As part of his viewing session, McMoneagle apparently produced a sketch-map of the reef on which he visualized the crash to have taken place, with an X marking the spot and his estimates of water depths and ranges to landforms. Seeds(?) discusses his efforts to match this map with Howland and other islands, and his eventual discovery that it is a pretty good match for the lee side of Nikumaroro. Comparing maps and using McMoneagle’s estimates, he places the crash site off Aukaraime South, southeast of Bauareke Passage, 2283 feet from the southwest tip of the island, in 650 feet of water. He proceeds to provide instructions for finding the site and trolling for the plane’s remains.

In the course of his studies, Seeds(?) of course came upon TIGHAR’s research, though he doesn’t seem to have read much about it. His bibliography lists two 1996 issues of Tighar Tracks, and lists neither Amelia Earhart’s Shoes nor Finding Amelia. He assures us that the tide was high when Earhart and Noonan arrived off Nikumaroro, appearing unaware of Bob Brandenburg’s hindcasting indicating that it was not. He flatly says that all the post-loss radio messages were hoaxes, without addressing any of Ric Gillespie’s evidence that some or most were not. He scores TIGHAR for wasting money on our research rather than simply “reading a map” (presumably, McMoneagle’s).

So what about that map, and the scenario McMoneagle portrayed?

First, of course, if the scenario is correct we will have to find non-Earhart explanations for all the radio transmissions, the 1940 bones discovery, the sextant box, the shoes, the accounts of wreckage on the Nutiran reef, the Nessie and other imagery, and all our archaeological findings at the Seven Site. I’m not unwilling to give remote viewing the benefit of a doubt or two, but I’m hardly prepared to throw out a large body of historical, oral historical, archaeological, and radio data on the strength of one person’s reported visualization .

Second and more important, there are some things about the visualization that don’t add up.

A. McMoneagle has the landing attempt take place “between outside reefs” (p. 118). But there are no “outside reefs” at Nikumaroro between which to land. There is only one reef around Nikumaroro, with a broad reef flat extending from the reef’s precipitous outer edge to the shore of the island. The reef flat, lying between the reef edge and the island’s shore, is a very plausible landing place, and if one landed there one might hit a coral head, or more likely a block of coral thrown up by storm action. But a crash landing on the reef flat would not produce wreckage at 650-foot depth, except through some process of secondary deposition that McMoneagle does not mention. Nor would it produce wreckage 13-1400 feet off – that is, outside – the reef.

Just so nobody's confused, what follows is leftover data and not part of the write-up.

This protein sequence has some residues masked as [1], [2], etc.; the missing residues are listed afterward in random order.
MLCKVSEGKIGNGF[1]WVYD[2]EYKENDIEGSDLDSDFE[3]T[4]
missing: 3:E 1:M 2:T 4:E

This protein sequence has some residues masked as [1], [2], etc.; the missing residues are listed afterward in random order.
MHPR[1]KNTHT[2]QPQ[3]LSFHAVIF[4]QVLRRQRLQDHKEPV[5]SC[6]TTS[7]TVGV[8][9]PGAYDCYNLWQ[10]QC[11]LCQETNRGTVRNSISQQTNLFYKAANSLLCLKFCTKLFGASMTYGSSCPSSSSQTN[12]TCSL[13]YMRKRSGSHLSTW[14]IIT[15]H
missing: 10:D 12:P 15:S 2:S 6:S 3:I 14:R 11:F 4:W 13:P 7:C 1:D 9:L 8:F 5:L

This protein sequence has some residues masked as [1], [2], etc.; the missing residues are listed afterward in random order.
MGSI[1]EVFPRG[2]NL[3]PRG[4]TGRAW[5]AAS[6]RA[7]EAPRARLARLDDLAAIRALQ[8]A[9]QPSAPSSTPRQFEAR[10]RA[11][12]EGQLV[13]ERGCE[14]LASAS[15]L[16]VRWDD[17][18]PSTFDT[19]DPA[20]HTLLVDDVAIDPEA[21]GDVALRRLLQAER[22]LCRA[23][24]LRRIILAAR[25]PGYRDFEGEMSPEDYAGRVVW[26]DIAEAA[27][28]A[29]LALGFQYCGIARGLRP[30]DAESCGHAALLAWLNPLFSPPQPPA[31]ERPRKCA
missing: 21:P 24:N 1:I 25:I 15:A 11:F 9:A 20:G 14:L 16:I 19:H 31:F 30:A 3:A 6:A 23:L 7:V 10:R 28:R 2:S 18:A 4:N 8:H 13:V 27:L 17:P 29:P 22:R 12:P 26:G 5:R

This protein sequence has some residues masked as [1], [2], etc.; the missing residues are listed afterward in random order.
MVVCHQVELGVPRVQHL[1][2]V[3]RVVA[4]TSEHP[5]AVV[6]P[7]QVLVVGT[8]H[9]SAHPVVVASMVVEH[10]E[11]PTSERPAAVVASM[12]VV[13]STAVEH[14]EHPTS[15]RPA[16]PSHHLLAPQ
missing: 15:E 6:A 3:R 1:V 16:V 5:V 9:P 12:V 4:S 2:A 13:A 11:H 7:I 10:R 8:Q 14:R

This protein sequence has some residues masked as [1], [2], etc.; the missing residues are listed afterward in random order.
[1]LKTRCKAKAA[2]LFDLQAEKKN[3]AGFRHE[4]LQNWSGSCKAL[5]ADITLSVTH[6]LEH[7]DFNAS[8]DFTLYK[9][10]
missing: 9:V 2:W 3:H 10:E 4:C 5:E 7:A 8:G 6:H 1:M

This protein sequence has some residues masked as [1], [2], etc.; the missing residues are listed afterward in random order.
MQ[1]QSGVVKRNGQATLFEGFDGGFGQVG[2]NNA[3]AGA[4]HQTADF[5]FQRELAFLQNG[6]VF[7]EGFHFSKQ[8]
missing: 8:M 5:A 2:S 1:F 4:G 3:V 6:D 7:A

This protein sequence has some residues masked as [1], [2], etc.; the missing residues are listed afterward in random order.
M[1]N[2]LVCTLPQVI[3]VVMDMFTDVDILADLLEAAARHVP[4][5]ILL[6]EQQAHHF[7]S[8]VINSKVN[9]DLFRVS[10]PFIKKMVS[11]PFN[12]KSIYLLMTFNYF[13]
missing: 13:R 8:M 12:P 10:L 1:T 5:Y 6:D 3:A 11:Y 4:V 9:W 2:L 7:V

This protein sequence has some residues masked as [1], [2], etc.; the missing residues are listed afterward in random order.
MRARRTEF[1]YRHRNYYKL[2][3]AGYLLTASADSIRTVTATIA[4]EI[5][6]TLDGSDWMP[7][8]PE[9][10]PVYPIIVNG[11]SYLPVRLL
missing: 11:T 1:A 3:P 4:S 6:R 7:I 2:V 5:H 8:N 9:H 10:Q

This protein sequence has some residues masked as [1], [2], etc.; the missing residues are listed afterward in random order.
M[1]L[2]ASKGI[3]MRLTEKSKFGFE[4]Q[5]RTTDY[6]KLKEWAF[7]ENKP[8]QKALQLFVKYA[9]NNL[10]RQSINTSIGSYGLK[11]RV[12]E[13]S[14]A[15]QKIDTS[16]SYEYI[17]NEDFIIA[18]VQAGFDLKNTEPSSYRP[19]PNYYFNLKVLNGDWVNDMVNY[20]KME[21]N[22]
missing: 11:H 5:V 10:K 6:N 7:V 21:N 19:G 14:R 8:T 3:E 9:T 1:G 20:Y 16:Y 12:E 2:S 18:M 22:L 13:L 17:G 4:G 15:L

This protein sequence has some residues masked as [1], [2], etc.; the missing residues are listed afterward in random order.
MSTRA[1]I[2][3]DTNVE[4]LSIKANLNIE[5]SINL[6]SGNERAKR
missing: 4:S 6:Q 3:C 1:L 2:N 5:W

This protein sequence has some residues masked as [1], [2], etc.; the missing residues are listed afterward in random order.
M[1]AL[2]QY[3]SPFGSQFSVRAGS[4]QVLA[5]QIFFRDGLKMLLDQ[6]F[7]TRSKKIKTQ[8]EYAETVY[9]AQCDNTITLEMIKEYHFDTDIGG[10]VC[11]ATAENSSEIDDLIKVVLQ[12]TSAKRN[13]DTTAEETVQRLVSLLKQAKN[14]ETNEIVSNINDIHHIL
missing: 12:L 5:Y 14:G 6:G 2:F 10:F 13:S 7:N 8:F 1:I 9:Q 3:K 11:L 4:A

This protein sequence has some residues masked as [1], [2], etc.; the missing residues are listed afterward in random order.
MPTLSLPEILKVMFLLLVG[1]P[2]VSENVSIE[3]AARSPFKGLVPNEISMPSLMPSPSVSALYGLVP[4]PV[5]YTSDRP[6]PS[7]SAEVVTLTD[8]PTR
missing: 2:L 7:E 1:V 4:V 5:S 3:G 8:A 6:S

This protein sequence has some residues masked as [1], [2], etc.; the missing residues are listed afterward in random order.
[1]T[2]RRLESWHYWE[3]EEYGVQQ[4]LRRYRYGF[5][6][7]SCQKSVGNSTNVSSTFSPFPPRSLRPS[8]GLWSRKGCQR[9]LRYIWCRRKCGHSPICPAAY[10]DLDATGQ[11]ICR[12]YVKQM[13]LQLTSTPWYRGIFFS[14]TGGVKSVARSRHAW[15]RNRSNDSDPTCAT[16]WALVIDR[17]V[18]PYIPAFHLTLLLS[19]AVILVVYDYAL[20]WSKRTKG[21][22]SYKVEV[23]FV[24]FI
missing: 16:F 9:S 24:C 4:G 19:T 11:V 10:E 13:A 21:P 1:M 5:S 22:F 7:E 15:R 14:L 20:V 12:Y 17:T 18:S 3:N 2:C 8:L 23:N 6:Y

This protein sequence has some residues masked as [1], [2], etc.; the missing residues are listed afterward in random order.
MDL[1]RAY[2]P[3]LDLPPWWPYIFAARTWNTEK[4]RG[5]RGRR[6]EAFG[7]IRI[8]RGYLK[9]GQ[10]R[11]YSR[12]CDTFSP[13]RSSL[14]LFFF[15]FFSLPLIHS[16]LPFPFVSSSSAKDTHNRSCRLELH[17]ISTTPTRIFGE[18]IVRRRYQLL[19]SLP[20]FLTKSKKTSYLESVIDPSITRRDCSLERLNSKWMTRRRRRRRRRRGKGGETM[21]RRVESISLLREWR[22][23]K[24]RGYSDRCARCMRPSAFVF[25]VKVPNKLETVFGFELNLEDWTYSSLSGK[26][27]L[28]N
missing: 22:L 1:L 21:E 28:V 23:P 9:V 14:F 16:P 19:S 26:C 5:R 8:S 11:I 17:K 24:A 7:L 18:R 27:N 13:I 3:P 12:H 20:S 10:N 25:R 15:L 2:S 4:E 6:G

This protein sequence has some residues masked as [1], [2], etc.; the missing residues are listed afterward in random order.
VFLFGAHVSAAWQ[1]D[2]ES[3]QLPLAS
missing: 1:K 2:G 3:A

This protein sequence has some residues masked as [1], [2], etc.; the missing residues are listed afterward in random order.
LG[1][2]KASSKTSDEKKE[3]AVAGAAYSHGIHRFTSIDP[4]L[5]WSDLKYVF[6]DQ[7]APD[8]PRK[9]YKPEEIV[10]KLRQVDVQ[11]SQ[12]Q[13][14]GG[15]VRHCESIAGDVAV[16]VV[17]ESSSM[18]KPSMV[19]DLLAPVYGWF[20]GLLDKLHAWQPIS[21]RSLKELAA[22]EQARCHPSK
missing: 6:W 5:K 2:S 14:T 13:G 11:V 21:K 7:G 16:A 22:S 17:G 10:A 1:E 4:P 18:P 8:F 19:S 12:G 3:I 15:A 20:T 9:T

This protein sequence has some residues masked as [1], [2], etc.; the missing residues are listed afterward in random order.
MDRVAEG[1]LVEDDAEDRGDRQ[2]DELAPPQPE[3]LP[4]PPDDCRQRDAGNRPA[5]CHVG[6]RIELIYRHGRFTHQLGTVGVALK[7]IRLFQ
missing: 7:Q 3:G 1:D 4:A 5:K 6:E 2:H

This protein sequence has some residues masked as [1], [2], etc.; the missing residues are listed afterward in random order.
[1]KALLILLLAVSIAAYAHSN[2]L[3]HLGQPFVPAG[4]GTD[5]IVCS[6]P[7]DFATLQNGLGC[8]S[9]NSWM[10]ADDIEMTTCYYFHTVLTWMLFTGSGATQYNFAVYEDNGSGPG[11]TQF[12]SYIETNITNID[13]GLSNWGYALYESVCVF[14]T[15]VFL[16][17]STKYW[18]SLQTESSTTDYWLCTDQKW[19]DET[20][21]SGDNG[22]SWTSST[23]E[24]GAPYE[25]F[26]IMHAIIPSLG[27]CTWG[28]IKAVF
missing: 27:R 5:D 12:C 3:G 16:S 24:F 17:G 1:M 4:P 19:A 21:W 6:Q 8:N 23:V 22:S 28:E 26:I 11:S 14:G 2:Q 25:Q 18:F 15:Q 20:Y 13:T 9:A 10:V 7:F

B. But what if McMoneagle was mistaken only in his “between outer reefs” observation? Could Earhart have attempted a wheels-up landing as he describes on open water 1300 to 1400 feet off the reef edge? Certainly, but she would not have encountered a coral head there. The water that far off the reef is hundreds if not thousands of feet deep .

C. Add to these difficulties the fact that TIGHAR divers searched the reef face down to 100-150 feet through the target area in 1989, and that TIGHAR had side-scan sonar sweeps through the same area to a much greater depth in 1991, all with negative results, and the McMoneagle map looks less and less worthy of serious attention.

On page 135, Seeds(?) quotes Ric Gillespie (who he refers to, rather irritatingly to this TIGHAR member, as TIGHAR’s “owner”), as saying “that psychic stuff is just hocus-pocus.” That’s probably an accurate quote; Ric is utterly dismissive of paranormal powers as displayed by anyone but his remarkable horse Gofer. Others in the organization (This one, at least) are not so ready to reject alternative views of reality. I don’t think Seeds(?) and McMoneagle have put forth much of a case in this odd little book, but they have advanced an hypothesis, generating an X on a map whose meaning can be tested. Time was not available during the 2010 expedition to apply the SeaBotix ROV technology to the McMoneagle hypothesis, but if and when TIGHAR gets back to the island for more deep-water searching, I hope such a test will be included in the research plan. Or someone else may want to take a stab at doing so, as Seeds(?) and McMoneagle (subject to the page 5 caveat) propose on pages 123-124. If anyone does pursue such an enterprise, I trust they will do so only with the permission and cooperation of the Kiribati government and the administration of the Phoenix Islands Protected Area, employing all appropriate archaeological and environmental protection protocols. Neither Nikumaroro’s fragile reef nor its fragile archaeology need people grappling around for airplane wreckage as Seeds(?) and McMoneagle propose, and undertaking such an enterprise without the permission of Kiribati authorities would be flatly illegal.